Emergencies and disasters profoundly affect thousands of individuals around the world each year. Roughly 5% of the world’s population have some form of deafness, it has been well documented that the deaf and other disabled individuals often experience the most difficulty when it comes to preparing for and recovering from emergencies and natural disasters. 

The past few weeks in the United States have brought a serious hurricane season.  First, Hurricane Harvey reaped disaster on the Gulf Coast of the United States in the Houston, Texas area. Then a second powerful storm, Hurricane Irma, has brought havoc to the whole state of Florida. These deadly storms have taken everything from many people and devastated all in their path with winds, rain, storm surges resulting in floods and other destruction. The situation must be even more challenging for the 6% of people who are profoundly deaf and do not hear the warnings on 24 hour television. 

In the US the Federal Emergency Management Agency (FEMA), provides federal support to the states and local governments when these natural disasters occur. Unfortunately, storms such as Hurricane Katrina and Hurricane Rita and others have repeatedly demonstrated that the concerns of people with disabilities and others with access and functional needs in emergency situations are frequently overlooked or minimized.  Realizing the great urgency that surrounds the need to respond to the disabled community’s concerns in all phases of emergency management, including mitigation, preparedness, response, and recovery, better and effective communications must be provided. The National Council on Disability (NCD) has played a critical role in promoting successful disability policies regarding emergency management through the publication of information and policy recommendations.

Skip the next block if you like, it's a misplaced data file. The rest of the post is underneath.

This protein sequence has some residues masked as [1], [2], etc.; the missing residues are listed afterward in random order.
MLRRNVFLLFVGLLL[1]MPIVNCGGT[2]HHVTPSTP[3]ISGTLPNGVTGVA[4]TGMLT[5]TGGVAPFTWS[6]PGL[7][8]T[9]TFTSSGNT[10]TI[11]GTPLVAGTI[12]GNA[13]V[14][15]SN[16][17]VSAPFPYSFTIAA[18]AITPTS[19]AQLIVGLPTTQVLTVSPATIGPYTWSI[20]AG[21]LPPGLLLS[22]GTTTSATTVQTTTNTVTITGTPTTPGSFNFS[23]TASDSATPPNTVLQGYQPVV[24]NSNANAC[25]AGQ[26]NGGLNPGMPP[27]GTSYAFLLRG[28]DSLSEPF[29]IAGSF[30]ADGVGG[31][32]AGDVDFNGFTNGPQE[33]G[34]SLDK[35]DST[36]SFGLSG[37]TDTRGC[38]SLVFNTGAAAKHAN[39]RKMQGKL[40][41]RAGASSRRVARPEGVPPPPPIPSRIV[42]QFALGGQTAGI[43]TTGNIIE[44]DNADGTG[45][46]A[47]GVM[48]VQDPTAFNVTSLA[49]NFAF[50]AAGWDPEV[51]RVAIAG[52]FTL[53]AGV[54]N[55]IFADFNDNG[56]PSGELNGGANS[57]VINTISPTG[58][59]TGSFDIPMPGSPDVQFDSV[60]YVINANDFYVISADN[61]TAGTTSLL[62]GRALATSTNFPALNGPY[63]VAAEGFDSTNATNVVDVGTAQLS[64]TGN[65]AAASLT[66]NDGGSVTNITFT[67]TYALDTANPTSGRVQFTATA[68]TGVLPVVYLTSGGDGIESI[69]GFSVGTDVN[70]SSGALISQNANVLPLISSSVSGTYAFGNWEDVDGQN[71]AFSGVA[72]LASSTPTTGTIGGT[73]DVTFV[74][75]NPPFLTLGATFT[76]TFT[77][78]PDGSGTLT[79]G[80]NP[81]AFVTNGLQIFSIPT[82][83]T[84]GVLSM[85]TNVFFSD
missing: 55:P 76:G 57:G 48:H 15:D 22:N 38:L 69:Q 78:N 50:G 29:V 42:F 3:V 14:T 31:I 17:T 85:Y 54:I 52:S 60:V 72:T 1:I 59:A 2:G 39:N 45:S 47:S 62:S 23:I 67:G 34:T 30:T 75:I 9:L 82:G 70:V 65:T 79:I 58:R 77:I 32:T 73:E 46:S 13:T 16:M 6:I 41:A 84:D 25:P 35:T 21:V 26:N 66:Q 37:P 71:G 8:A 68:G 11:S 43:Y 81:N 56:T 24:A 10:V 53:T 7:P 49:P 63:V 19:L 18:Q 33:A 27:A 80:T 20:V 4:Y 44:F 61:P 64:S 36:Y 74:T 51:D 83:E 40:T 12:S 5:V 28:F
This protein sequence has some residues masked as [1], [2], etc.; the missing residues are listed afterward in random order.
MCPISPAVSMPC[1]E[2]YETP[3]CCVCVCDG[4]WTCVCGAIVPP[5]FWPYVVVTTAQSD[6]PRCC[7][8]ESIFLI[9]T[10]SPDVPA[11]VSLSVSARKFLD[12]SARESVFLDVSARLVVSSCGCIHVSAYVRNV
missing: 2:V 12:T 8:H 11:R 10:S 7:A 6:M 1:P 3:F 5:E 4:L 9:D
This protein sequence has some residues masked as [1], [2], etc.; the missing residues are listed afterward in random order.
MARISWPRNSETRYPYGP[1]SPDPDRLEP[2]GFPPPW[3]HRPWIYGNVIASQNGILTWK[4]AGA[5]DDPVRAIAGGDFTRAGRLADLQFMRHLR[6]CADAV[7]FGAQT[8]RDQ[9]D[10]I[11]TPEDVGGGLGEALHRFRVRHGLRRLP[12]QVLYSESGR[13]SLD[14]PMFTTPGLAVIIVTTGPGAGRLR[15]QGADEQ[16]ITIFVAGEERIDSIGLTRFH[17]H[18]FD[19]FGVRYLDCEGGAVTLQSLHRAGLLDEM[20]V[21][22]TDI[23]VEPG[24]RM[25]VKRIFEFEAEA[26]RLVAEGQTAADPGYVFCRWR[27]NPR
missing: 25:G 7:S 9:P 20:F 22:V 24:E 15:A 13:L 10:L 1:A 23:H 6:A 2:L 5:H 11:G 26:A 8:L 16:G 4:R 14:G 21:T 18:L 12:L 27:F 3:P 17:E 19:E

Following Hurricanes Katrina and Rita, the Federal Communications Commission (FCC) implemented changes to the emergency alert requirements that paralleled NCD’s recommendations in the 2005 report Saving Lives: Including People with Disabilities in Emergency Planning.  NCD was given responsibilities in the 2006 Post-Katrina Emergency Reform Act. As part of these responsibilities, NCD participated in two events that illustrated the need to place additional emphasis on effective communication. In September 2011, NCD held an all-day meeting with the Federal Emergency Management Agency’s (FEMA’s) regional disability integration specialists, at which they discussed the current state of emergency management as well as barriers and facilitators to the inclusion of people with disabilities. Later, in September 2011, NCD cosponsored FEMA’s Getting Real II conference, which highlighted promising practices in inclusive emergency management. During both meetings, critical issues related to effective communication were raised. These key conferences identified the barriers, facilitators, and successful practices in the provision of effective emergency-related communications to all populations, especially people with disabilities. The participants also examined the current state of affairs concerning the accessibility of emergency-related communications; reviewed the enforcement of disability laws and regulations as they pertain to effective communications before, during, and after emergencies. Information on the experiences and perceptions of people with disabilities as they relate to emergency-related communications were also considered. Based on these findings, NCD put forth a series of recommendations for policy makers, federal partners, and emergency managers. While the conference found barriers to effective communication across various areas of disability, those most affecting deaf and hard of hearing people included the following: